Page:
India sealed their 8th consecutive bilateral series with a 6 run win over New Zealand in the 3rd and final T20I at the Greenfield Stadium at Thiruvananthapuram on Tuesday. With the match being curtailed by rain, Kane Williamson won the toss at elected to bowl in an 8-over match for each sides. Led by Southee and Sodhi, who claimed two wickets each, the visitors restricted the Men in Blue to 67-4 in the first innings.
However, despite piling on the pressure early on in the 2nd innings, the Black Caps lost their way, losing wickets at regular intervals as they failed to keep the required run rate in control. Kohli’s men ran out comfortable winners in the end.
Earlier in the first innings, Tim Southee and Ish Sodhi picked up two wickets each as they restricted India to 67-4 in the series decider at the Greenfield Stadium on Sunday. Manish Pandey and Hardik Pandya were the top scorers in India’s short batting spell.
New Zealand were left to chase 68 runs to win the series got of to bad start when they lost Guptil to Bhuvneshwar Kumar. Indian spinners Chahal and Bumrah put a strangehold the defence with combined figures of 4-0-17-2. New Zealand scored 44 off their other four overs, but it wasn’t quite enough.
Colin Munro began the chase ominously, stepping out to the first ball he faced and launching Bhuvneshwar Kumar over the midwicket boundary. Bhuvneshwar pulled things back through the rest of the over with a succession of knuckle balls, the last of them sneaking past Martin Guptill’s slog and rattling his off stump, and New Zealand were 8 for 1.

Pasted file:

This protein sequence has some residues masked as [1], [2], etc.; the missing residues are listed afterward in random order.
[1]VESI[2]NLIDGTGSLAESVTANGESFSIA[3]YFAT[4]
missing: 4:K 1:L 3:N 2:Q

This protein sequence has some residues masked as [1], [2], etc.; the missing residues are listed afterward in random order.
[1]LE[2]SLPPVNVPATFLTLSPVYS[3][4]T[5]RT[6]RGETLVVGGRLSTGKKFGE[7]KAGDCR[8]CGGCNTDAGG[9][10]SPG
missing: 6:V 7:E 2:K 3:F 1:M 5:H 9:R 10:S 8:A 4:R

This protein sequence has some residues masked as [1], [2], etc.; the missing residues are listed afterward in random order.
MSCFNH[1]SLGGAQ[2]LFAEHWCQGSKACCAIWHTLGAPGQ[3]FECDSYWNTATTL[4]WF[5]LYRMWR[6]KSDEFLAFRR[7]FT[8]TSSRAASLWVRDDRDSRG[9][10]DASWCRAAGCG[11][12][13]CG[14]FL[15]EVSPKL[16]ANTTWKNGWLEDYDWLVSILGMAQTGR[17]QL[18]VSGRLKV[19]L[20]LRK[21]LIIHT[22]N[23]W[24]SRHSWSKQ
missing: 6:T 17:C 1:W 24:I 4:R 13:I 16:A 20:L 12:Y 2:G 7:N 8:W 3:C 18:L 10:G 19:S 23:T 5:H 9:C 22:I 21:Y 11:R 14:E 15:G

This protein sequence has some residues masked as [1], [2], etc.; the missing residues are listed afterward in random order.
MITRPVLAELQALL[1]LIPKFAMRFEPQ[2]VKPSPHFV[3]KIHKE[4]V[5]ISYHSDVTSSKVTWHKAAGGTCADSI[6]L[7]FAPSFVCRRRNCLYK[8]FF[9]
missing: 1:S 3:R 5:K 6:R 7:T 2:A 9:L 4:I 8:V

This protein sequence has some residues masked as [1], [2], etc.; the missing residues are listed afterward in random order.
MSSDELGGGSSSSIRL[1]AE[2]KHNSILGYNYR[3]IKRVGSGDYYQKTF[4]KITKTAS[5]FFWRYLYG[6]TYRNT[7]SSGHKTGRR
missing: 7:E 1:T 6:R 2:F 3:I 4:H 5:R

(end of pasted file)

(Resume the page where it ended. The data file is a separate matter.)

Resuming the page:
Munro’s wicket was the key wicket for India, and Bumrah prised him out with three excellent balls which all of them hitting the deck just short of a good length and forcing the left-hander to hit against the right-arm-over angle. Two dots forced Munro to charge out, Bumrah saw him coming and shortened his length, and his cross-bat heave skewed over mid-on, from where Rohit Sharma sprinted to completing a stunning catch.. Only three came off that over.
Chahal, relishing the grip and turn on offer, kept the ball wide of off stump to both right- and left-hander, and didn’t concede a single boundary in his two overs. Every second ball he bowled was a dot, and this was especially commendable given the pressure he bowled in.